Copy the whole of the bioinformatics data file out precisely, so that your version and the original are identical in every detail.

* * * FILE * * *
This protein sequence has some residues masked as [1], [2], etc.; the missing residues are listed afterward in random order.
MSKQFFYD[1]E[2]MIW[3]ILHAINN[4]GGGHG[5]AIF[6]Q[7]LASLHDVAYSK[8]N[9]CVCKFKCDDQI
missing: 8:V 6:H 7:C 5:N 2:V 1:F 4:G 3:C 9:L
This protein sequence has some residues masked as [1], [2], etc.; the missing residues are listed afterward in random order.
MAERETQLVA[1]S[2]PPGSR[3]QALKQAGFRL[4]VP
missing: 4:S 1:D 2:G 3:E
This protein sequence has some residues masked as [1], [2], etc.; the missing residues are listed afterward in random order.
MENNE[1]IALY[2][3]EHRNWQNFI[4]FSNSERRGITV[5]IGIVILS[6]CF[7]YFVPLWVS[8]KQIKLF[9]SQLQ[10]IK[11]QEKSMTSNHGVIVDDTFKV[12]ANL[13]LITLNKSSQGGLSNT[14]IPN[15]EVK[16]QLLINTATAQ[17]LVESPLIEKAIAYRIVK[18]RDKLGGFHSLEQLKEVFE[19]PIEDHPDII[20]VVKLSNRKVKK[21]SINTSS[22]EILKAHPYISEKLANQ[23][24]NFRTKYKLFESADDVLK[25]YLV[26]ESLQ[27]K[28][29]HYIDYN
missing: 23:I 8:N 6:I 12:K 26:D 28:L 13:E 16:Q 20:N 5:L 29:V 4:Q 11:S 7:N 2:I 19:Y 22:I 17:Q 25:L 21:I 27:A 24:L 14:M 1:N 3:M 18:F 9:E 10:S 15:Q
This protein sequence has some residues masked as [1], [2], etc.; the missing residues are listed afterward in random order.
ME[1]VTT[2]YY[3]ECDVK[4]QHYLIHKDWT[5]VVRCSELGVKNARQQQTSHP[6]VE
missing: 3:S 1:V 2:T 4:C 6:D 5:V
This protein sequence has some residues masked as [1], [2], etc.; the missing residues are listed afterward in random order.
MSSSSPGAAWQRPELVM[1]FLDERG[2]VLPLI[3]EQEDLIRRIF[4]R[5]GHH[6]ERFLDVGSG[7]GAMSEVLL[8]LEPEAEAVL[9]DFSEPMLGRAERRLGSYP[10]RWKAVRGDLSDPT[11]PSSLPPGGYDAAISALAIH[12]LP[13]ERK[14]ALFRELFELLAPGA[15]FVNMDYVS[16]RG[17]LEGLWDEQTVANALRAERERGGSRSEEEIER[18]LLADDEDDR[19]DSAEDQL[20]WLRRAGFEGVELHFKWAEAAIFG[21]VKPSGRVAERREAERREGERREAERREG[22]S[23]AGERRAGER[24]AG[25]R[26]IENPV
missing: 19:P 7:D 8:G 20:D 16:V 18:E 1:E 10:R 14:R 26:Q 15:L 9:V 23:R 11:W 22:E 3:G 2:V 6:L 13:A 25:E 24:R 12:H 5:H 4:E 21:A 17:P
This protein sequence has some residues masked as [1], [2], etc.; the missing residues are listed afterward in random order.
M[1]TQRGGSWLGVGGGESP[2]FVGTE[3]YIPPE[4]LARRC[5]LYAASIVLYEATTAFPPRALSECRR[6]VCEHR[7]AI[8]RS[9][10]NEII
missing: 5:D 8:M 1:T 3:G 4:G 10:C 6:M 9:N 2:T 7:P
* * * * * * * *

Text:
This protein sequence has some residues masked as [1], [2], etc.; the missing residues are listed afterward in random order.
MSKQFFYD[1]E[2]MIW[3]ILHAINN[4]GGGHG[5]AIF[6]Q[7]LASLHDVAYSK[8]N[9]CVCKFKCDDQI
missing: 8:V 6:H 7:C 5:N 2:V 1:F 4:G 3:C 9:L
This protein sequence has some residues masked as [1], [2], etc.; the missing residues are listed afterward in random order.
MAERETQLVA[1]S[2]PPGSR[3]QALKQAGFRL[4]VP
missing: 4:S 1:D 2:G 3:E
This protein sequence has some residues masked as [1], [2], etc.; the missing residues are listed afterward in random order.
MENNE[1]IALY[2][3]EHRNWQNFI[4]FSNSERRGITV[5]IGIVILS[6]CF[7]YFVPLWVS[8]KQIKLF[9]SQLQ[10]IK[11]QEKSMTSNHGVIVDDTFKV[12]ANL[13]LITLNKSSQGGLSNT[14]IPN[15]EVK[16]QLLINTATAQ[17]LVESPLIEKAIAYRIVK[18]RDKLGGFHSLEQLKEVFE[19]PIEDHPDII[20]VVKLSNRKVKK[21]SINTSS[22]EILKAHPYISEKLANQ[23][24]NFRTKYKLFESADDVLK[25]YLV[26]ESLQ[27]K[28][29]HYIDYN
missing: 23:I 8:N 6:I 12:K 26:D 28:L 13:E 16:Q 20:N 5:L 29:V 4:Q 11:S 7:N 2:I 19:Y 22:I 17:Q 25:L 21:I 27:A 24:L 14:M 1:N 3:M 18:F 9:E 10:S 15:Q
This protein sequence has some residues masked as [1], [2], etc.; the missing residues are listed afterward in random order.
ME[1]VTT[2]YY[3]ECDVK[4]QHYLIHKDWT[5]VVRCSELGVKNARQQQTSHP[6]VE
missing: 3:S 1:V 2:T 4:C 6:D 5:V
This protein sequence has some residues masked as [1], [2], etc.; the missing residues are listed afterward in random order.
MSSSSPGAAWQRPELVM[1]FLDERG[2]VLPLI[3]EQEDLIRRIF[4]R[5]GHH[6]ERFLDVGSG[7]GAMSEVLL[8]LEPEAEAVL[9]DFSEPMLGRAERRLGSYP[10]RWKAVRGDLSDPT[11]PSSLPPGGYDAAISALAIH[12]LP[13]ERK[14]ALFRELFELLAPGA[15]FVNMDYVS[16]RG[17]LEGLWDEQTVANALRAERERGGSRSEEEIER[18]LLADDEDDR[19]DSAEDQL[20]WLRRAGFEGVELHFKWAEAAIFG[21]VKPSGRVAERREAERREGERREAERREG[22]S[23]AGERRAGER[24]AG[25]R[26]IENPV
missing: 19:P 7:D 8:G 20:D 16:V 18:E 1:E 10:R 14:R 26:Q 15:L 9:V 23:R 11:W 22:E 3:G 2:V 6:L 13:A 25:E 24:R 12:H 5:H 4:E 21:A 17:P
This protein sequence has some residues masked as [1], [2], etc.; the missing residues are listed afterward in random order.
M[1]TQRGGSWLGVGGGESP[2]FVGTE[3]YIPPE[4]LARRC[5]LYAASIVLYEATTAFPPRALSECRR[6]VCEHR[7]AI[8]RS[9][10]NEII
missing: 5:D 8:M 1:T 3:G 4:G 10:C 6:M 9:N 2:T 7:P